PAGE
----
Sunday, September 26, 2021

Getting My Groove On

 I had an idea months ago for my ghostwriting client to produce a series about four guys lamenting the lack of ladies in their town. The client gave me the go-ahead, but then realized he needed Christmas stories more than he needed the Lonely Hearts Club series (or whatever he'll end up calling it.) So, I put the idea on the back burner and focused on Christmas. 

Now, I'm resurrecting the series idea and getting back to work on it. I'm nearly 2/3 done with the first book, and am enjoying this concept and the characters, who will appear intermittently throughout the entire series. This should keep me busy until the end of the year. When I sit down in the morning and reread the previous scene in this book, I'm enthusiastic about where the story is headed. It should be a great way to wrap up the year. I'm in the groove.

As for my own story, which was mired in the mud portion of my brain, it's still stuck. All I'm doing is thinking about story lines for books I'll never write. For example, yesterday there was a young couple sitting across from me as I waited for my dinner partner. The guy glanced over at me and told me he was ten days sober. I congratulated him and told him I liked his tats. The woman he was with laughed off my comment, as if someone my age shouldn't even know what a tat was. There's a story line there, if someone wants it. As for me, I'm in the writing groove, but I'm living in the 1860s in Colorado, not modern day North Carolina. Far safer, from my perspective.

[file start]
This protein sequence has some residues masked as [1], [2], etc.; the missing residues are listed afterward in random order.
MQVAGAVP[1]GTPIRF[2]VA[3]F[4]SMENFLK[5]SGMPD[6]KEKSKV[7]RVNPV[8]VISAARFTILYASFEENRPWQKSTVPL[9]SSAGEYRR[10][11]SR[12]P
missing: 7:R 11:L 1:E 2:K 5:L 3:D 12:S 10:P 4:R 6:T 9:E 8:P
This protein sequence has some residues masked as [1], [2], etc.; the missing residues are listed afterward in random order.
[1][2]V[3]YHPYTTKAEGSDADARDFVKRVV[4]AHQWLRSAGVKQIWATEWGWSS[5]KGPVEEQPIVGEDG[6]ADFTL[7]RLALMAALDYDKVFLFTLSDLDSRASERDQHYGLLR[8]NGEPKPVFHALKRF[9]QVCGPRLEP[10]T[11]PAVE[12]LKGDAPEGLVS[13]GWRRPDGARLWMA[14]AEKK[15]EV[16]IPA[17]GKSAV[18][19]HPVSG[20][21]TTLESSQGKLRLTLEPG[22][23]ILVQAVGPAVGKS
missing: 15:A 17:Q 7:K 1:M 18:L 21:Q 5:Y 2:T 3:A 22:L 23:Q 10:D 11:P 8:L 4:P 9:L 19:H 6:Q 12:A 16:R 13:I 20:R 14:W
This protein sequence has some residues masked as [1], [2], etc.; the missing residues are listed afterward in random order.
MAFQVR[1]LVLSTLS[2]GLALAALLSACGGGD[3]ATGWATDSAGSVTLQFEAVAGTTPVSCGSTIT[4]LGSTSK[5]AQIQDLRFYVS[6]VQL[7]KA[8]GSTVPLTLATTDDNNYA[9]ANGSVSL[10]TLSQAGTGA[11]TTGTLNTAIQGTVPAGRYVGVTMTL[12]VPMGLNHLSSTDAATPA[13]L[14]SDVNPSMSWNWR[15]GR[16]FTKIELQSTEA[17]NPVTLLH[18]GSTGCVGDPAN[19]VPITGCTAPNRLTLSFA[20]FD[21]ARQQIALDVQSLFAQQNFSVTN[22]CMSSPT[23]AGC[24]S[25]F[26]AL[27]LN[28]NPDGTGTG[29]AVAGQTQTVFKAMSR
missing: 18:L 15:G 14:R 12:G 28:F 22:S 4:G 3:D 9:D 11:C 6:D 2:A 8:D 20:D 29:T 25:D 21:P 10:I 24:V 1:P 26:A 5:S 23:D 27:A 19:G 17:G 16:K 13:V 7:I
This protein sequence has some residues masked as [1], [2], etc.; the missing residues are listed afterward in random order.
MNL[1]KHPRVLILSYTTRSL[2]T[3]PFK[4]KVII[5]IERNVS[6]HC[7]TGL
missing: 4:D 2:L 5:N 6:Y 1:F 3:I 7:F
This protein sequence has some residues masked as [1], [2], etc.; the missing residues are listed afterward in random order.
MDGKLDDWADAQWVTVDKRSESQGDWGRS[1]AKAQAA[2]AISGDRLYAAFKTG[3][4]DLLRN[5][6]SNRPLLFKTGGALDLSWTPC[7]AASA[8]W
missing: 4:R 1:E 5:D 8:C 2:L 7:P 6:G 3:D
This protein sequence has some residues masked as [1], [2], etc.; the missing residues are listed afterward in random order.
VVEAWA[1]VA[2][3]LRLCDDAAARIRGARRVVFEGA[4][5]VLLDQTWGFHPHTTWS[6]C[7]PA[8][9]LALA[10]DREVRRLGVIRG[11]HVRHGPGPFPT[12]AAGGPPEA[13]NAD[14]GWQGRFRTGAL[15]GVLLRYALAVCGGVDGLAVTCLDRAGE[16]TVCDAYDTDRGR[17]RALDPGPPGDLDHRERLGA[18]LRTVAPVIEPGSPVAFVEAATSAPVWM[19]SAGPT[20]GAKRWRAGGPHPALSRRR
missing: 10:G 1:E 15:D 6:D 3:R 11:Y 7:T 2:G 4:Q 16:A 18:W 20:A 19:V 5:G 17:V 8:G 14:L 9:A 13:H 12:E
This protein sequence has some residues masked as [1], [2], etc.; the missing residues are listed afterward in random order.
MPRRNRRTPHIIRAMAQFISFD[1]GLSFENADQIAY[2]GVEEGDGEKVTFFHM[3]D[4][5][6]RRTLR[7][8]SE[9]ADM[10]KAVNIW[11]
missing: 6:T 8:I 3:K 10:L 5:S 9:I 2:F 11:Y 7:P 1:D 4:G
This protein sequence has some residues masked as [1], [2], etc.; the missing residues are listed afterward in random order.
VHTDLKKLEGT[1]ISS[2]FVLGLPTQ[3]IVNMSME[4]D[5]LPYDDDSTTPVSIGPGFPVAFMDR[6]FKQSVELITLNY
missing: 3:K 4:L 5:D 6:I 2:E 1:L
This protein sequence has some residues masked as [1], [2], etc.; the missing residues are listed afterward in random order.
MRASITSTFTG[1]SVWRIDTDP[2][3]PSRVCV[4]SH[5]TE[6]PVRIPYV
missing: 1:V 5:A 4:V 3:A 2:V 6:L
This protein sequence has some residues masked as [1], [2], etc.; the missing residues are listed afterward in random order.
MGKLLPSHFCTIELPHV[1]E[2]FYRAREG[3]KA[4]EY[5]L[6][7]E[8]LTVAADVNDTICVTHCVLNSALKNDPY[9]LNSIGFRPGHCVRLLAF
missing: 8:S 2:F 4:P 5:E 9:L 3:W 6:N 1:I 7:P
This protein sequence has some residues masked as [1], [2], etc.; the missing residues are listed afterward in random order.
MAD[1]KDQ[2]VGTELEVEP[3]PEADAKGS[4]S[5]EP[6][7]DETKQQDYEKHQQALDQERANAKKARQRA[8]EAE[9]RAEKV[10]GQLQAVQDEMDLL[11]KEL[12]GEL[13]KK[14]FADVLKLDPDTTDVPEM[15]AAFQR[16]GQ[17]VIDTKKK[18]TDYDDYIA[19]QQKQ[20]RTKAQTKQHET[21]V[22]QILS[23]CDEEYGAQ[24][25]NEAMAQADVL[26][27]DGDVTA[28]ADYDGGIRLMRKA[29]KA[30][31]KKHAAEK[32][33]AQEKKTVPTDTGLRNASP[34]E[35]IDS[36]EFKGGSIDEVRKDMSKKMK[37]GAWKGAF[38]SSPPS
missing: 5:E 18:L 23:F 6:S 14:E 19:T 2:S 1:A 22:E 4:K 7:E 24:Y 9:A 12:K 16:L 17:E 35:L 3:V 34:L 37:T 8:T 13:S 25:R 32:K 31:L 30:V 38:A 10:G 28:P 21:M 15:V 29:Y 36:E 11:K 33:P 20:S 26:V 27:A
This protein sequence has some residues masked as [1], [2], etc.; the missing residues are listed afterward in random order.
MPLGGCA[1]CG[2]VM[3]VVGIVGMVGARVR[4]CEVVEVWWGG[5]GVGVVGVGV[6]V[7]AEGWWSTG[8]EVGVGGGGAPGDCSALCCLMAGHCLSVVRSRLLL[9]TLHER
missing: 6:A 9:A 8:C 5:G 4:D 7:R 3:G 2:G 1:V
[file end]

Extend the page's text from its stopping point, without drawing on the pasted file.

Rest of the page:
Sunday, September 19, 2021

Hopelessly Lost

 As most of you know, I'm a plotter who works from a sketchy outline when I compose my manuscripts. None of this writing out of sequence stuff or coming up with a plot twist willy-nilly for me. I like to know where I'm going and how to get there. Some surprises might show up along the way, or the plot line might alter a bit during the writing phase, but I usually have a good idea of the how the story will progress before I start. 

Not so, this time around. 

I wrote the outline and sent it to my writing buddy, who shot it down, starting with the first graph. There were still parts of it that were good, so I took her critique to heart and began again, ironing out the problems. I got the first part of it written, and then looked at my outline again to see where the path was to go from here. 

It was like I was reading a totally different story. Nothing about the manuscript matched any of the outline, except for the name of the hero and the fact he began the story wearing an eye patch as a disguise. 

So, I've spent the last week splashing around in the pool on a floatie, staring at the ceiling and trying out various scenarios in my head. Usually, this works and I come away from my physical therapy sessions with hips that don't ache and a solid idea for the next scene. This past week, though, all I've come away with are good hips. 

How do I get my H/H out of the south with a runaway slave and a belligerent horse? How do they get to participate in hanky-panky while hiding said runaway? What mode of transportation will work? Will the hero give up in disgust and ride off into the sunset on the belligerent horse without a backward glance? 

I'll keep staring at the ceiling until the answers emerge. Or maybe I'll break down and write a new outline. That would definitely make life easier. 

Sunday, September 12, 2021

Back To School Time

 I'm no parent, but once upon a time, I was a child, and the Labor Day holiday meant the fair was over and your new school shoes had been adequately broken in after two weeks of wear, so you were set for the school doors to open the day after Labor Day. The final week of summer spooled out in long, hot days, lying in a field, staring up at white puffy clouds racing by overhead, as if to escape the walls of school that were closing in on us.